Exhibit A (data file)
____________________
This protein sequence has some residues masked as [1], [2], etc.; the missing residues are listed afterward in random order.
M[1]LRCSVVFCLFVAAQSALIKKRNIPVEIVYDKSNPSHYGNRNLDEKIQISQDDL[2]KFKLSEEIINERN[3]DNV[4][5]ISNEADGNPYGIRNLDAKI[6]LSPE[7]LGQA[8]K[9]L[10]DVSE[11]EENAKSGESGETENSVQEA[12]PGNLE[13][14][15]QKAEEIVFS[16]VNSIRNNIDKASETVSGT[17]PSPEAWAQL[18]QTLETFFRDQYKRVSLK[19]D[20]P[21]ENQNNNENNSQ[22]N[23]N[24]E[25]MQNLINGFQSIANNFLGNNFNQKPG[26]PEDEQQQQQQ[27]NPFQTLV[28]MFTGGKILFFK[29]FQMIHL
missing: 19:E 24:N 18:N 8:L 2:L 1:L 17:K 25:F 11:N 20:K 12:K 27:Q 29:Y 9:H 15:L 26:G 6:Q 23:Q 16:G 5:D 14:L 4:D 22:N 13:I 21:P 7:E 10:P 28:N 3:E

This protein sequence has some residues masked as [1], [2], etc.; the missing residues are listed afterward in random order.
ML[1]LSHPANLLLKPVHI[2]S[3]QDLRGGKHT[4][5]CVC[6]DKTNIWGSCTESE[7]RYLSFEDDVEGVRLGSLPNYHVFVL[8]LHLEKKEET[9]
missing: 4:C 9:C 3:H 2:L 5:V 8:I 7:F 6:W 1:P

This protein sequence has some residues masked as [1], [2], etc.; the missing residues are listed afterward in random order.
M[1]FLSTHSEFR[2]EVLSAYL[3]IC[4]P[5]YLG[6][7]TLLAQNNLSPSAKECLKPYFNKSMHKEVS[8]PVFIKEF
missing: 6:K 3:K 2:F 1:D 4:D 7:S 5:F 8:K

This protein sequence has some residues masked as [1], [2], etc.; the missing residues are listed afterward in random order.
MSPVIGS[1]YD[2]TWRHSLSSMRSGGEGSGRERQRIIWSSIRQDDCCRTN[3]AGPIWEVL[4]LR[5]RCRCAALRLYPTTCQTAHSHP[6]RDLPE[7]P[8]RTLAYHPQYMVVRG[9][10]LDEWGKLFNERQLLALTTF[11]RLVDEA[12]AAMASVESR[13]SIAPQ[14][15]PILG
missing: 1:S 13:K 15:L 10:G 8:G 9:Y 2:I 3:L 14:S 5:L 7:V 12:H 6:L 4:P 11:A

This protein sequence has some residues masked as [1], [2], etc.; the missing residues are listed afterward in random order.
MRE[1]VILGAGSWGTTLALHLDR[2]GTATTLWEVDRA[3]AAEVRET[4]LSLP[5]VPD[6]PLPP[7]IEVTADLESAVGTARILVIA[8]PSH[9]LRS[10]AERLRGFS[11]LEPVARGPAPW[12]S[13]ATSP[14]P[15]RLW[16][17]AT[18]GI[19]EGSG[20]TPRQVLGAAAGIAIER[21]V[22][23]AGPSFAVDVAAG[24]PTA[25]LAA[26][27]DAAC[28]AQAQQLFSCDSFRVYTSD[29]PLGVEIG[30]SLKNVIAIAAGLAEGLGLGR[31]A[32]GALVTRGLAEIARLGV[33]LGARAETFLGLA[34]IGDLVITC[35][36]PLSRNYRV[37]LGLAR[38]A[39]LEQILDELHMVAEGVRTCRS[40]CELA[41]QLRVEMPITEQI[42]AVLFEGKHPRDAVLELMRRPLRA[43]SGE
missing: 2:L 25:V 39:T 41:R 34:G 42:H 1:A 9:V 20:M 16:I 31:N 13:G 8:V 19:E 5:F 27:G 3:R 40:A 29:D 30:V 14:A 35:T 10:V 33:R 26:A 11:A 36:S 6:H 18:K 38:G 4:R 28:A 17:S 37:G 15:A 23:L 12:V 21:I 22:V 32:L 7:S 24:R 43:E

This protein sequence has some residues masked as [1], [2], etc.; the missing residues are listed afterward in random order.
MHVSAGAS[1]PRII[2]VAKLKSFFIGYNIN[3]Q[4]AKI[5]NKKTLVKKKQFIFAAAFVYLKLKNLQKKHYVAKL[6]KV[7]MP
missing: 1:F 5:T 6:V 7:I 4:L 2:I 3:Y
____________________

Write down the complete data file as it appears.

This protein sequence has some residues masked as [1], [2], etc.; the missing residues are listed afterward in random order.
M[1]LRCSVVFCLFVAAQSALIKKRNIPVEIVYDKSNPSHYGNRNLDEKIQISQDDL[2]KFKLSEEIINERN[3]DNV[4][5]ISNEADGNPYGIRNLDAKI[6]LSPE[7]LGQA[8]K[9]L[10]DVSE[11]EENAKSGESGETENSVQEA[12]PGNLE[13][14][15]QKAEEIVFS[16]VNSIRNNIDKASETVSGT[17]PSPEAWAQL[18]QTLETFFRDQYKRVSLK[19]D[20]P[21]ENQNNNENNSQ[22]N[23]N[24]E[25]MQNLINGFQSIANNFLGNNFNQKPG[26]PEDEQQQQQQ[27]NPFQTLV[28]MFTGGKILFFK[29]FQMIHL
missing: 19:E 24:N 18:N 8:L 2:L 1:L 17:K 25:F 11:N 20:K 12:K 27:Q 29:Y 9:H 15:L 26:G 6:Q 23:Q 16:G 5:D 14:L 4:D 22:N 13:I 21:P 7:E 10:P 28:N 3:E

This protein sequence has some residues masked as [1], [2], etc.; the missing residues are listed afterward in random order.
ML[1]LSHPANLLLKPVHI[2]S[3]QDLRGGKHT[4][5]CVC[6]DKTNIWGSCTESE[7]RYLSFEDDVEGVRLGSLPNYHVFVL[8]LHLEKKEET[9]
missing: 4:C 9:C 3:H 2:L 5:V 8:I 7:F 6:W 1:P

This protein sequence has some residues masked as [1], [2], etc.; the missing residues are listed afterward in random order.
M[1]FLSTHSEFR[2]EVLSAYL[3]IC[4]P[5]YLG[6][7]TLLAQNNLSPSAKECLKPYFNKSMHKEVS[8]PVFIKEF
missing: 6:K 3:K 2:F 1:D 4:D 7:S 5:F 8:K

This protein sequence has some residues masked as [1], [2], etc.; the missing residues are listed afterward in random order.
MSPVIGS[1]YD[2]TWRHSLSSMRSGGEGSGRERQRIIWSSIRQDDCCRTN[3]AGPIWEVL[4]LR[5]RCRCAALRLYPTTCQTAHSHP[6]RDLPE[7]P[8]RTLAYHPQYMVVRG[9][10]LDEWGKLFNERQLLALTTF[11]RLVDEA[12]AAMASVESR[13]SIAPQ[14][15]PILG
missing: 1:S 13:K 15:L 10:G 8:G 9:Y 2:I 3:L 14:S 5:L 7:V 12:H 6:L 4:P 11:A

This protein sequence has some residues masked as [1], [2], etc.; the missing residues are listed afterward in random order.
MRE[1]VILGAGSWGTTLALHLDR[2]GTATTLWEVDRA[3]AAEVRET[4]LSLP[5]VPD[6]PLPP[7]IEVTADLESAVGTARILVIA[8]PSH[9]LRS[10]AERLRGFS[11]LEPVARGPAPW[12]S[13]ATSP[14]P[15]RLW[16][17]AT[18]GI[19]EGSG[20]TPRQVLGAAAGIAIER[21]V[22][23]AGPSFAVDVAAG[24]PTA[25]LAA[26][27]DAAC[28]AQAQQLFSCDSFRVYTSD[29]PLGVEIG[30]SLKNVIAIAAGLAEGLGLGR[31]A[32]GALVTRGLAEIARLGV[33]LGARAETFLGLA[34]IGDLVITC[35][36]PLSRNYRV[37]LGLAR[38]A[39]LEQILDELHMVAEGVRTCRS[40]CELA[41]QLRVEMPITEQI[42]AVLFEGKHPRDAVLELMRRPLRA[43]SGE
missing: 2:L 25:V 39:T 41:R 34:G 42:H 1:A 9:V 20:M 16:I 31:N 13:G 8:V 19:E 5:F 27:G 3:R 40:A 29:D 30:V 14:A 35:T 10:V 33:R 26:A 11:A 36:S 6:H 18:K 38:G 4:R 28:A 17:S 37:G 15:A 23:L 12:V 21:I 22:V 32:L 7:S 24:R 43:E

This protein sequence has some residues masked as [1], [2], etc.; the missing residues are listed afterward in random order.
MHVSAGAS[1]PRII[2]VAKLKSFFIGYNIN[3]Q[4]AKI[5]NKKTLVKKKQFIFAAAFVYLKLKNLQKKHYVAKL[6]KV[7]MP
missing: 1:F 5:T 6:V 7:I 4:L 2:I 3:Y